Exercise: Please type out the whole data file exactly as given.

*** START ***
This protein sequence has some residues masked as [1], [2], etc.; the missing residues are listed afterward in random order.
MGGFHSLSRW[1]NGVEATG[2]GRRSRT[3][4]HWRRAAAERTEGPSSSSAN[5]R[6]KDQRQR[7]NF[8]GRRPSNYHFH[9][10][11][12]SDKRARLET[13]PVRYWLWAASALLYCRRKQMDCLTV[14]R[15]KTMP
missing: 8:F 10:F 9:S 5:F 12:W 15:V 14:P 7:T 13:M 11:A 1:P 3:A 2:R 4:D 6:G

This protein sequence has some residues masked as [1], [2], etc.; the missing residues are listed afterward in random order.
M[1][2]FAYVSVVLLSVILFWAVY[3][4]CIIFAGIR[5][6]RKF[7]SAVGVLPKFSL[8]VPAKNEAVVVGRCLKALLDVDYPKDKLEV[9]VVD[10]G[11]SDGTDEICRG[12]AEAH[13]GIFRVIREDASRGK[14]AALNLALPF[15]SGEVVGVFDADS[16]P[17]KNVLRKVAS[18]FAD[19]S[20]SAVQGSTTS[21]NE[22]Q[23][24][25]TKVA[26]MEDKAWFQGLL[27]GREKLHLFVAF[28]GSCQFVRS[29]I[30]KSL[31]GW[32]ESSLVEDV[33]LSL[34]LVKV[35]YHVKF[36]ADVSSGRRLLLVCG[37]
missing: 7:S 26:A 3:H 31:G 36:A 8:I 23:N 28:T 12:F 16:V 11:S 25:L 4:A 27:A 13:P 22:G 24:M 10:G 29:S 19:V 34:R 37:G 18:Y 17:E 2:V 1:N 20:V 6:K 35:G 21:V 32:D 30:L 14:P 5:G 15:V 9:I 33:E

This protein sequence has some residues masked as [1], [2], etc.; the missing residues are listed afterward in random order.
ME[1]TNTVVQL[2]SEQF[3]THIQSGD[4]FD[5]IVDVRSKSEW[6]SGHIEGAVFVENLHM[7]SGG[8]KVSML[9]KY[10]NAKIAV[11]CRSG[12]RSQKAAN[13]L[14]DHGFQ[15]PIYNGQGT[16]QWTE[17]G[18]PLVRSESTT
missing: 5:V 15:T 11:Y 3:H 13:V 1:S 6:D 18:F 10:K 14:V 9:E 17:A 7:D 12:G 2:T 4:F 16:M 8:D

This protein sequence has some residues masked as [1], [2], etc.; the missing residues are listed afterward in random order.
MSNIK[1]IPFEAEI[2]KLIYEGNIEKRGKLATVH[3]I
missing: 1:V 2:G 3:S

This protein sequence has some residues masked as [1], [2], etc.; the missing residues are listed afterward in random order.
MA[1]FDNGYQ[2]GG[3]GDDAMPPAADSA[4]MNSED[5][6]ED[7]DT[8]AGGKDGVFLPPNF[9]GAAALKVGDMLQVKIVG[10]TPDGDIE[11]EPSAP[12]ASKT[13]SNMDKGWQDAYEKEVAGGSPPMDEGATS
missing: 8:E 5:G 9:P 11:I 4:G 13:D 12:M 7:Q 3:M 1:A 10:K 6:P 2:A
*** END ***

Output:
This protein sequence has some residues masked as [1], [2], etc.; the missing residues are listed afterward in random order.
MGGFHSLSRW[1]NGVEATG[2]GRRSRT[3][4]HWRRAAAERTEGPSSSSAN[5]R[6]KDQRQR[7]NF[8]GRRPSNYHFH[9][10][11][12]SDKRARLET[13]PVRYWLWAASALLYCRRKQMDCLTV[14]R[15]KTMP
missing: 8:F 10:F 9:S 5:F 12:W 15:V 14:P 7:T 13:M 11:A 1:P 3:A 2:R 4:D 6:G

This protein sequence has some residues masked as [1], [2], etc.; the missing residues are listed afterward in random order.
M[1][2]FAYVSVVLLSVILFWAVY[3][4]CIIFAGIR[5][6]RKF[7]SAVGVLPKFSL[8]VPAKNEAVVVGRCLKALLDVDYPKDKLEV[9]VVD[10]G[11]SDGTDEICRG[12]AEAH[13]GIFRVIREDASRGK[14]AALNLALPF[15]SGEVVGVFDADS[16]P[17]KNVLRKVAS[18]FAD[19]S[20]SAVQGSTTS[21]NE[22]Q[23][24][25]TKVA[26]MEDKAWFQGLL[27]GREKLHLFVAF[28]GSCQFVRS[29]I[30]KSL[31]GW[32]ESSLVEDV[33]LSL[34]LVKV[35]YHVKF[36]ADVSSGRRLLLVCG[37]
missing: 7:S 26:A 3:H 31:G 36:A 8:I 23:N 28:T 12:F 16:V 11:S 25:L 4:A 27:A 13:P 22:G 24:M 10:G 29:S 19:V 34:R 37:G 18:Y 17:E 2:V 1:N 20:V 6:K 35:G 21:V 32:D 30:L 14:P 5:G 15:V 9:I 33:E

This protein sequence has some residues masked as [1], [2], etc.; the missing residues are listed afterward in random order.
ME[1]TNTVVQL[2]SEQF[3]THIQSGD[4]FD[5]IVDVRSKSEW[6]SGHIEGAVFVENLHM[7]SGG[8]KVSML[9]KY[10]NAKIAV[11]CRSG[12]RSQKAAN[13]L[14]DHGFQ[15]PIYNGQGT[16]QWTE[17]G[18]PLVRSESTT
missing: 5:V 15:T 11:Y 3:H 13:V 1:S 6:D 18:F 10:K 14:V 9:E 17:A 7:D 12:G 2:T 4:F 16:M 8:D

This protein sequence has some residues masked as [1], [2], etc.; the missing residues are listed afterward in random order.
MSNIK[1]IPFEAEI[2]KLIYEGNIEKRGKLATVH[3]I
missing: 1:V 2:G 3:S

This protein sequence has some residues masked as [1], [2], etc.; the missing residues are listed afterward in random order.
MA[1]FDNGYQ[2]GG[3]GDDAMPPAADSA[4]MNSED[5][6]ED[7]DT[8]AGGKDGVFLPPNF[9]GAAALKVGDMLQVKIVG[10]TPDGDIE[11]EPSAP[12]ASKT[13]SNMDKGWQDAYEKEVAGGSPPMDEGATS
missing: 8:E 5:G 9:P 11:I 4:G 13:D 12:M 7:Q 3:M 1:A 10:K 6:P 2:A